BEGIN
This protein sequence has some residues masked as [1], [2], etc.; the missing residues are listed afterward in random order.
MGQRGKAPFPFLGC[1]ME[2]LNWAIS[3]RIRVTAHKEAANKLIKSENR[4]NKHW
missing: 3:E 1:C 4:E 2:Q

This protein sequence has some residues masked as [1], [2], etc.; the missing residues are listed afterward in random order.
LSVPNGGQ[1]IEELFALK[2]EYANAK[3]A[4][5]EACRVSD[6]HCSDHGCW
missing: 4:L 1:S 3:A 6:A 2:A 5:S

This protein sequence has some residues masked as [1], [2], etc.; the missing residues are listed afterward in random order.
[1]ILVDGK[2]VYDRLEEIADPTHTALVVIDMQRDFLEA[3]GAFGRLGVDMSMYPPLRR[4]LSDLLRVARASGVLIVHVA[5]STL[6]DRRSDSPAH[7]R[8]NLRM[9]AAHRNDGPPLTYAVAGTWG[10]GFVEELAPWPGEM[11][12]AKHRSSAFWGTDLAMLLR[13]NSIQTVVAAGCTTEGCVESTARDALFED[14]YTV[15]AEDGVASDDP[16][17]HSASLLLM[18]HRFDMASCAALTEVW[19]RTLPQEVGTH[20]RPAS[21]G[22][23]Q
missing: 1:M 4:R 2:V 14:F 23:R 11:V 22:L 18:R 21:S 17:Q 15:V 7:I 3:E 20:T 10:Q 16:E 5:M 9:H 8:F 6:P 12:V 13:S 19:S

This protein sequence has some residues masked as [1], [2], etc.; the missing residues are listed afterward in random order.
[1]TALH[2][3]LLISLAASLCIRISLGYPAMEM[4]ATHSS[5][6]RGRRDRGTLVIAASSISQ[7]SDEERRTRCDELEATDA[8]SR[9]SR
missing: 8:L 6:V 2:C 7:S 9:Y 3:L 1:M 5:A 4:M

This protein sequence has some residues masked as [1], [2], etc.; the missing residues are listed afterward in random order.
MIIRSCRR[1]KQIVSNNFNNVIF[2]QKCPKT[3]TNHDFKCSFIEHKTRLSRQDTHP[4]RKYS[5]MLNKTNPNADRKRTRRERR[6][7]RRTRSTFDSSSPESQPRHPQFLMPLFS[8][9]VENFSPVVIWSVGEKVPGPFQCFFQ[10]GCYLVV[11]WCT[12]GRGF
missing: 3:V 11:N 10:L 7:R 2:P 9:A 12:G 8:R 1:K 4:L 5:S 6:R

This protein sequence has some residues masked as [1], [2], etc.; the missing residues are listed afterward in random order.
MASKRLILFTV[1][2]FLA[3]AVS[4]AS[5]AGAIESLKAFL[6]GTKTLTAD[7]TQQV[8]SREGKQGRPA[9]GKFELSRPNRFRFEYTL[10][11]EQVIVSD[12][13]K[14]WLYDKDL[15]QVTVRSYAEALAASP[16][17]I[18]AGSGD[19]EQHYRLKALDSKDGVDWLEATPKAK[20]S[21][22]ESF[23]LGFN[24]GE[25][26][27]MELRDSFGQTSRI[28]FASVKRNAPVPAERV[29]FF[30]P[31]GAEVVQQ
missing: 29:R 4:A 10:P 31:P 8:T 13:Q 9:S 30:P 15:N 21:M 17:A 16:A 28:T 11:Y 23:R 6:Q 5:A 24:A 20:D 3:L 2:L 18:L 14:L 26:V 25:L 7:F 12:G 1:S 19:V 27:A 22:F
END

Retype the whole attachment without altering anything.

This protein sequence has some residues masked as [1], [2], etc.; the missing residues are listed afterward in random order.
MGQRGKAPFPFLGC[1]ME[2]LNWAIS[3]RIRVTAHKEAANKLIKSENR[4]NKHW
missing: 3:E 1:C 4:E 2:Q

This protein sequence has some residues masked as [1], [2], etc.; the missing residues are listed afterward in random order.
LSVPNGGQ[1]IEELFALK[2]EYANAK[3]A[4][5]EACRVSD[6]HCSDHGCW
missing: 4:L 1:S 3:A 6:A 2:A 5:S

This protein sequence has some residues masked as [1], [2], etc.; the missing residues are listed afterward in random order.
[1]ILVDGK[2]VYDRLEEIADPTHTALVVIDMQRDFLEA[3]GAFGRLGVDMSMYPPLRR[4]LSDLLRVARASGVLIVHVA[5]STL[6]DRRSDSPAH[7]R[8]NLRM[9]AAHRNDGPPLTYAVAGTWG[10]GFVEELAPWPGEM[11][12]AKHRSSAFWGTDLAMLLR[13]NSIQTVVAAGCTTEGCVESTARDALFED[14]YTV[15]AEDGVASDDP[16][17]HSASLLLM[18]HRFDMASCAALTEVW[19]RTLPQEVGTH[20]RPAS[21]G[22][23]Q
missing: 1:M 4:R 2:V 14:F 23:R 11:V 22:L 18:R 21:S 17:Q 15:V 7:I 3:E 20:T 10:Q 16:E 5:M 9:H 8:F 6:P 12:V 13:S 19:S

This protein sequence has some residues masked as [1], [2], etc.; the missing residues are listed afterward in random order.
[1]TALH[2][3]LLISLAASLCIRISLGYPAMEM[4]ATHSS[5][6]RGRRDRGTLVIAASSISQ[7]SDEERRTRCDELEATDA[8]SR[9]SR
missing: 8:L 6:V 2:C 7:S 9:Y 3:L 1:M 5:A 4:M

This protein sequence has some residues masked as [1], [2], etc.; the missing residues are listed afterward in random order.
MIIRSCRR[1]KQIVSNNFNNVIF[2]QKCPKT[3]TNHDFKCSFIEHKTRLSRQDTHP[4]RKYS[5]MLNKTNPNADRKRTRRERR[6][7]RRTRSTFDSSSPESQPRHPQFLMPLFS[8][9]VENFSPVVIWSVGEKVPGPFQCFFQ[10]GCYLVV[11]WCT[12]GRGF
missing: 3:V 11:N 10:L 7:R 2:P 9:A 12:G 8:R 1:K 4:L 5:S 6:R

This protein sequence has some residues masked as [1], [2], etc.; the missing residues are listed afterward in random order.
MASKRLILFTV[1][2]FLA[3]AVS[4]AS[5]AGAIESLKAFL[6]GTKTLTAD[7]TQQV[8]SREGKQGRPA[9]GKFELSRPNRFRFEYTL[10][11]EQVIVSD[12][13]K[14]WLYDKDL[15]QVTVRSYAEALAASP[16][17]I[18]AGSGD[19]EQHYRLKALDSKDGVDWLEATPKAK[20]S[21][22]ESF[23]LGFN[24]GE[25][26][27]MELRDSFGQTSRI[28]FASVKRNAPVPAERV[29]FF[30]P[31]GAEVVQQ
missing: 29:R 4:A 10:P 31:P 8:T 13:Q 9:S 30:P 15:N 21:M 17:A 16:A 28:T 11:Y 23:R 6:Q 5:A 24:A 20:D 3:L 2:L 18:L 14:L 26:V 25:L 7:F 12:G 1:S 19:V 27:A 22:F